Contemporary Athens is a city of strong contradictions: It is a city whose particular identity was shaped during post-World-War-II reconstruction. A city which has at its disposal an exceptionally talented cadre of young architects, international in orientation, well educated and with a wealth of professional experience. It is, however, the city that was most stricken by the current economic crisis. Currently the Athenian urban space is decomposing and there are increasingly frequent and greater disruptions of the social web. The younger generation of architects benefited from the positive aspects of globalization and today has come face-to-face with the harsh aspect of the global financial crisis, a plummeting standard of living and the need to redefine the priorities of architectural design. These contradictions are shaping a particular dynamic in the city. Conditions are being created in Athens to expand the links between architecture and the city, both during the economic downturn, but also after it has passed; furthermore conditions are being created to bring to the forefront new ways of viewing the role of architecture, removed from the standards of well-being of the previous decade. The Greek participation presents this idiosyncratic Athenian urbanism within two themes.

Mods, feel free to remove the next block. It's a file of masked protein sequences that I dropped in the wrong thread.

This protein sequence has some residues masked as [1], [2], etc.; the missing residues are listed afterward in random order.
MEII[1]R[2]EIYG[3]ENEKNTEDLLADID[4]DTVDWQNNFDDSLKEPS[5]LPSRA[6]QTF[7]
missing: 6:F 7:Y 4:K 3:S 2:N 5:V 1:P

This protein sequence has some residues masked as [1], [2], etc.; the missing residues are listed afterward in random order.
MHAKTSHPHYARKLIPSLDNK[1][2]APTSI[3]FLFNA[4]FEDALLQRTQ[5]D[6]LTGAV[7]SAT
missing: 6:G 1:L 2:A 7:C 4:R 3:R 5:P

The first theme concerns local urban tradition and, specifically, the evolution of the Athenian apartment building or polykatoikia from 1950 to the present day. This theme will examine the relationships between anonymous and eponymous architecture and the process of producing an urban landscape through repetition of a basic unit.
The second theme concerns the fragmentation of and disputes over Athenian public space, focusing on counterbalancing and/or complementary urban forces. Urban decay is presented alongside attempts being made to reutilize central areas; while urban renewal programs are aided by alternative networks and activist initiatives.
The creative force of contemporary Athens is highlighted by an exhibition of works by architects and creative groups in the city. The exhibition focuses on eight narratives about Athens, fleshing out new design strategies and meditating on the developments taking place in the city.
A concurrent presentation of the design practice of creative groups in Athens, alongside the local urban traditions and the transformations of public space aims to chart the new common ground being shaped in Athens by this crisis. The aim of the exhibition is to highlight the positive forces being shaped in this crucial present moment and to foreshadow a better future for the city and its architecture.